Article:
Aetherbound by E. K. Johnston

Set on a family-run interstellar freighter called the Harland and a mysterious remote space station, E. K. Johnston’s latest is story of survival and self-determination.

Pendt Harland's family sees her as a waste of food on their long-haul space cruiser when her genes reveal an undesirable mutation. But if she plays her cards right she might have a chance to do much more than survive. During a space-station layover, Pendt escapes and forms a lucky bond with the Brannick twins, the teenage heirs of the powerful family that owns the station. Against all odds, the trio hatches a long-shot scheme to take over the station and thwart the destinies they never wished for.

TITLE: Aetherbound
AUTHOR: E.K. Johnston
PUBLISHER: Dutton Books for Young Readers
YEAR: 2021
LENGTH: 256 pages
AGE: Young Adult
GENRE: Science Fiction

Queer Rep Summary: Trans Main Character(s), Intersex Minor Character(s).

This is a trans-affirming sci-fi book with a premise revolving around someone who has the ability to (in certain contexts) manipulate genetics. It's lovely to read something that doesn't try to "fix" the trans character, but finds other solutions for the in-universe problems caused by their chromosomal situation. It's similarly understanding and cathartic around issues including but not limited to neglect and food restriction. The tagline is "There's a fine line between survival and cruelty", and the overall arc is of someone who was raised under the claim of survival-driven scarcity, slowly, in a zone of love and abundance, untangling which parts of her upbringing were actually just cruel.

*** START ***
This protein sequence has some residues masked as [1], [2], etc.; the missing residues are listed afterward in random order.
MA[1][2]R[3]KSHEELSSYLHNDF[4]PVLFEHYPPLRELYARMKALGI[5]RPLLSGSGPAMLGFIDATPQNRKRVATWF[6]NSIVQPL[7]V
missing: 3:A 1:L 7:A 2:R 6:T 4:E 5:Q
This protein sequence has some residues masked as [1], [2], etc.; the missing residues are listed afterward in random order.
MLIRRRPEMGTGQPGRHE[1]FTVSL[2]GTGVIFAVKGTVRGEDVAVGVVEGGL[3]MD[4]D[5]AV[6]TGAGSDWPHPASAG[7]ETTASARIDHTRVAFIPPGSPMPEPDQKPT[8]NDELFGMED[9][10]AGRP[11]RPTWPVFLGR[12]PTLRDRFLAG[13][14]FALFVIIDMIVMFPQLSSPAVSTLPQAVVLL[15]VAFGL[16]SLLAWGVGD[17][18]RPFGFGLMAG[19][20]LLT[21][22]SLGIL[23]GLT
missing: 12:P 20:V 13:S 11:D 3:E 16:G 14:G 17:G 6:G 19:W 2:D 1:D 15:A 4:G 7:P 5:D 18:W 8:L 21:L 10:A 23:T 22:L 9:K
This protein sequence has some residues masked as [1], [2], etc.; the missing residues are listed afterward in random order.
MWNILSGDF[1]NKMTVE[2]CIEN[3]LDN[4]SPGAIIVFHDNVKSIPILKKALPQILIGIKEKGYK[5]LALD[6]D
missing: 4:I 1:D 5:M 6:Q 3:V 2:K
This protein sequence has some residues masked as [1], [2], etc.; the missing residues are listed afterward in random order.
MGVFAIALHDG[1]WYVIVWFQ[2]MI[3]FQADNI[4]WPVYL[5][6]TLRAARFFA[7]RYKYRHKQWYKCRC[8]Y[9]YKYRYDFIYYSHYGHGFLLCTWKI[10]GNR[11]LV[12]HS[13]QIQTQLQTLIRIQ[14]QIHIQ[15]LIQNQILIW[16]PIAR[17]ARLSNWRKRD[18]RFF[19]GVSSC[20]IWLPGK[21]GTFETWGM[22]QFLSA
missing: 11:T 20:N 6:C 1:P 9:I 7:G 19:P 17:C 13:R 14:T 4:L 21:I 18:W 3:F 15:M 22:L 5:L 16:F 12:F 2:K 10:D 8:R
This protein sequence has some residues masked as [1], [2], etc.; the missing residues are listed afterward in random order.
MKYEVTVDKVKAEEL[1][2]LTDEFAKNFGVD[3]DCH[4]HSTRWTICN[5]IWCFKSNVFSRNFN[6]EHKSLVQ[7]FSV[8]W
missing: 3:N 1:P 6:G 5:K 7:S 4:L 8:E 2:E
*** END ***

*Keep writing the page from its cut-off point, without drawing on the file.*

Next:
Major pieces of backstory and world-building are conveyed in a series of well-described but pretty dense infodumps, one at the very start and a few more sprinkled throughout the rest of the text. They felt a bit clunky but were sufficiently brief as to keep from being overwhelming. The overall effect works well and I love the main characters.

CW for sexual content, grief, emotional abuse, bullying, sexism, misogyny, pregnancy (graphic), calorie counting, body horror, medical content, medical trauma, trafficking, slavery, child death (not depicted), major character death, death (not depicted).

From the book: “This book contains a scene of medical violence. Characters also obsess about food and count calories.”

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